Inscape    number 25 in the 2River Chapbook Series January 2019

Victor Hall

The Bitches Can Have Him (with lines from Mark Strand)

Nothing moves,
only the boards of the porch
beneath my feet.
The short coat I wear
over my bare skin
is enough to ward off
the night’s damp cold,
But not to shelter me
from the chill in my spine.
He’s a dog. Out all night,
drinking from toilets;
sniffing butts and chasing tails.
He chased mine back when.
But familiarity breeds contempt.
Now he strays when I’m “asleep.”
Familiar, contemptible breed.
Do I put him out?
I’ve seen what divorce does to people.
I want revenge. It is morning.
He comes up the walk
and knocks at the door.
I rush to greet him.
He hears me. Or some sense
makes him back down.
He rounds the house
to the back door. I tiptoe.

It’s locked. The chain is on.
The dog door. Appropriate.
Does he dare? The flap cants inward.
He noses in. I pounce.
My nails rake his face.
He howls. And flees. I purr.
Humph! Piss in my litter box!

A How-To Poem, or How to Poem

Pick a random subject.
Any one will do,
Describe it,
detailing its diverse facets;
as many as you can wring out.
Inflate each element
to mammoth proportions.
Worlds within worlds.
Talk is cheap,
but a poet ought not to be:
men of few words perish, not publish.
Shakespeare’s first form
of Romeo and Juliet
was a haiku about a hangnail.
Applying blunt-force thesaurusorcery, cudgel every expression into
substitute pleonasms. Multifariously so.
References esoteric? obscure? archaic?
all mother’s milk
and honey in a poet’s pen.
Perform an -ectomy
on any thematic cohesion
at risk of misleading a reader to meaning.
Be open-minded:
workshop an “early draft” 
before a jury of poet peers.
  It’s already finished; no poet cedes to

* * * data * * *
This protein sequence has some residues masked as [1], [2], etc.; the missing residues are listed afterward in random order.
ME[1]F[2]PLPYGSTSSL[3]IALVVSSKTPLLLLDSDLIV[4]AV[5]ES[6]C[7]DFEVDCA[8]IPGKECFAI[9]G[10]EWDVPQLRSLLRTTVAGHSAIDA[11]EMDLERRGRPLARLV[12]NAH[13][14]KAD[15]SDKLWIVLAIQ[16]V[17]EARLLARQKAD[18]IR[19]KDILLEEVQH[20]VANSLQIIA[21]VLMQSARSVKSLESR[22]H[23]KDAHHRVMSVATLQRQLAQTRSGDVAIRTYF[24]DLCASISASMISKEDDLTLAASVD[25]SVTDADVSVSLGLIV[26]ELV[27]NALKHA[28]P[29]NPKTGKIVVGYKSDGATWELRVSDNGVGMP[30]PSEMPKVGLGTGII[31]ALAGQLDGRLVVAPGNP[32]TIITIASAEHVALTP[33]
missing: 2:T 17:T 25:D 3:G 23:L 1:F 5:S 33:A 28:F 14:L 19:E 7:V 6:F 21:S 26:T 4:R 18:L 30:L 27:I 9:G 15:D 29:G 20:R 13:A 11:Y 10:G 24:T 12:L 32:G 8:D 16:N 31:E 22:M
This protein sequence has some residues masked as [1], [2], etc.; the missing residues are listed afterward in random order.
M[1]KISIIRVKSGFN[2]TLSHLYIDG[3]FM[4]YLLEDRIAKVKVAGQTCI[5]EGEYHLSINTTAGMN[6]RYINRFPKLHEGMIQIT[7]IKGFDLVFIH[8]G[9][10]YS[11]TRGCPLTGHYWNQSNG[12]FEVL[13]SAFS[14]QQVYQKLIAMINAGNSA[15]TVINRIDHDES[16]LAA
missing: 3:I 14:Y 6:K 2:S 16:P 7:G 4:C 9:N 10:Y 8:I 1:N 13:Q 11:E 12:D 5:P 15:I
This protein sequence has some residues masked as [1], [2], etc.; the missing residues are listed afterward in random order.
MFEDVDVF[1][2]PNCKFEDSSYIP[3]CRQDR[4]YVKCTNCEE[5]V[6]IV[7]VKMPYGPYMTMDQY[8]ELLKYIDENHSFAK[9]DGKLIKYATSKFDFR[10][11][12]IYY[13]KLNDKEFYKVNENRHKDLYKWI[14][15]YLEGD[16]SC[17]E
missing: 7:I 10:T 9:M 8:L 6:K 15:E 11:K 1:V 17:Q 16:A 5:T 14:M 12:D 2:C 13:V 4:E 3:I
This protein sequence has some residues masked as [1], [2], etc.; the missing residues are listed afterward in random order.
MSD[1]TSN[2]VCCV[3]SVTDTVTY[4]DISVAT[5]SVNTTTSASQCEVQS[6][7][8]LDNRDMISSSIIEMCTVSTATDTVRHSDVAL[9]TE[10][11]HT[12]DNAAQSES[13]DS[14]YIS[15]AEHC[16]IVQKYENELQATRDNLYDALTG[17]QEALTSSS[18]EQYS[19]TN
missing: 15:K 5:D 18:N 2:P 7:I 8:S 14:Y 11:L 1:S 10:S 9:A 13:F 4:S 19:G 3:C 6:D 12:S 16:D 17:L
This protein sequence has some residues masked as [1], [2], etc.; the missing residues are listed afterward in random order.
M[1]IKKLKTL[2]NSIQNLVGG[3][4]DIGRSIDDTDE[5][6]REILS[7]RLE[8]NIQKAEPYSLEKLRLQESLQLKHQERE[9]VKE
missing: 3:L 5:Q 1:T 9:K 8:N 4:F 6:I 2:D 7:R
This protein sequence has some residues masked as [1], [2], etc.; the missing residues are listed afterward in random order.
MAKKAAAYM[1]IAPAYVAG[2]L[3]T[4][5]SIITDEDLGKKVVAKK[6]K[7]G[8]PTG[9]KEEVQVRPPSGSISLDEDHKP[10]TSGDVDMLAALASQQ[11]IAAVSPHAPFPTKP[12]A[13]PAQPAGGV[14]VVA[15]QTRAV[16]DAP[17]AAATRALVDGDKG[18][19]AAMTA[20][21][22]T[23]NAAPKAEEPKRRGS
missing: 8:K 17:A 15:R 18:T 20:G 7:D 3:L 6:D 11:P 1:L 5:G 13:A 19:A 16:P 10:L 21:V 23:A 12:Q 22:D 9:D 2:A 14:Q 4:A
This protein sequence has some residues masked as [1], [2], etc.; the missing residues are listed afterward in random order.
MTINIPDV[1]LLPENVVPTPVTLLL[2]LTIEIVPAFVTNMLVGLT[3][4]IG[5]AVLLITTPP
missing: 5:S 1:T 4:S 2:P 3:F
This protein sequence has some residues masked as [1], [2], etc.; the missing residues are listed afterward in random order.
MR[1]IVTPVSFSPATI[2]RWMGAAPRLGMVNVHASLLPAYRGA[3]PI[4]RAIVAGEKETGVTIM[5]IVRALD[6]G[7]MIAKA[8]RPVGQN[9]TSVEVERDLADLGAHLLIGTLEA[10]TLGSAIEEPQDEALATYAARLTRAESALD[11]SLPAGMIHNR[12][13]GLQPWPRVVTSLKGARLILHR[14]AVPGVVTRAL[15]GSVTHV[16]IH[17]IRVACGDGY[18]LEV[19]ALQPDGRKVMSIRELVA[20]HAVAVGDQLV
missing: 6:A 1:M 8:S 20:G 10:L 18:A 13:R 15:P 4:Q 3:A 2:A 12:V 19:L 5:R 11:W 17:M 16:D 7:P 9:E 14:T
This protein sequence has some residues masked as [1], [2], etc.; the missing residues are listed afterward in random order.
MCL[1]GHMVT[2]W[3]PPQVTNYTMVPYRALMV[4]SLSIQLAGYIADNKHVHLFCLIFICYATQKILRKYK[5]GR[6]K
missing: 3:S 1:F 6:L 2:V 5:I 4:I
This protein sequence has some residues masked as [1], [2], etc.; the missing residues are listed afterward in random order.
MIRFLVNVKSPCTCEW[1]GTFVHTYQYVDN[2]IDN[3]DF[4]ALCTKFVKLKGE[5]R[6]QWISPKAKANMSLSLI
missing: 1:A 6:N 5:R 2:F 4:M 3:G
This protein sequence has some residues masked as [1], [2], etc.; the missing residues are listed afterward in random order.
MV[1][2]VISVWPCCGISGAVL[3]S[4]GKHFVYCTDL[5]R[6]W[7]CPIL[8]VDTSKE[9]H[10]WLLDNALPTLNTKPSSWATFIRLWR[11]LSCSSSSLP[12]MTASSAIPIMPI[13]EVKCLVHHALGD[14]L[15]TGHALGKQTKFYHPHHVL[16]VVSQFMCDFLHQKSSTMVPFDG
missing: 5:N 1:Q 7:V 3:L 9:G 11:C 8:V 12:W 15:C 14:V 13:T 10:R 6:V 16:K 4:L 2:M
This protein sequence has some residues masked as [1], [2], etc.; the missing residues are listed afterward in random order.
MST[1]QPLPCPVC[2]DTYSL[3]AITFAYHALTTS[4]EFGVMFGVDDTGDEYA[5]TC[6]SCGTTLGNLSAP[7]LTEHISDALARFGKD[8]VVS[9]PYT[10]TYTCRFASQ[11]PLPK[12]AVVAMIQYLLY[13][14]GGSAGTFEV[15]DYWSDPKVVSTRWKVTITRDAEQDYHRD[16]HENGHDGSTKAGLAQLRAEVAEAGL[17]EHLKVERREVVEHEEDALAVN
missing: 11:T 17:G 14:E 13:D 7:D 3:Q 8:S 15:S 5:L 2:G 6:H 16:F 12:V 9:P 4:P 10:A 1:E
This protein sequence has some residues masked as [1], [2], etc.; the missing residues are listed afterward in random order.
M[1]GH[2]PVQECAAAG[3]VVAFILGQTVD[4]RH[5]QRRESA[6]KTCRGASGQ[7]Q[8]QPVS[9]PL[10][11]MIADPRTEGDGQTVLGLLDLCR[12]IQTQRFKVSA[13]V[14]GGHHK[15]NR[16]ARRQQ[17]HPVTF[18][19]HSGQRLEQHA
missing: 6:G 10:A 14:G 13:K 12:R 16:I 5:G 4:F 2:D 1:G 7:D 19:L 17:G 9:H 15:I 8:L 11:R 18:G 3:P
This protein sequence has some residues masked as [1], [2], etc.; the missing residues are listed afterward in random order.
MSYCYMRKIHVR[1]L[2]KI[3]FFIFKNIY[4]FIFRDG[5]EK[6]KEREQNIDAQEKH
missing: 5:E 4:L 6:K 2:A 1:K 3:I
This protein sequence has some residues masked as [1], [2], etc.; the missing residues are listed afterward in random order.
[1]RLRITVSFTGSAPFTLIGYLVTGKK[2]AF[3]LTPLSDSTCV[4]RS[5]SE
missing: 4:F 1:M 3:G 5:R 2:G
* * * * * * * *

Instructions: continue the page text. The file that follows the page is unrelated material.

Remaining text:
refraining from disdaining to retraining
his voice to harmonize with others’.
Bask in obligatory praise.
Daydream during kind advice.
Snub, and plot revenge for, every criticism.

Figuring Things Out

  1. Hearing the jury’s verdict made her heart sink like the boat anchor she’d tied to her ex-husband.
  2. Her orgasm was like the moon landing to a conspiracy theorist – and he could tell, so he bailed out like a bucket of seawater from a leaky boat.
  3. “You don’t hear as often about mixed similes,” said the English professor, easily fielding the tenure board’s questions like slow grounders homing in on his baseball glove like housecats hearing a can opener.
  4. Crafting a simile is like your girlfriend’s bra: you have confidence going in that you know how it works, but actually pulling it off is tricky.
  5. As he stood in her bedroom, his exposed penis an invitation printed in rapidly fading ink on the wrinkled stationery of the pretense of her actual invitation to her place, he felt the knee of her laughter in the nuts of his self-esteem.
  6. Metaphors are my bitch!

Victor G. Hall, a New Mexico native, was Editor-in-Chief of Abecedarian Chrysalis, his high school’s poetry anthology; a columnist and features editor of Round Up, his university’s newspaper; and Managing Editor of Echo, his university’s monthly magazine. His poetry, jokes, and academic articles have appeared in various publications. He says he was pleased to discover he can turn anything into a poem just by hitting ‘enter’ a lot.

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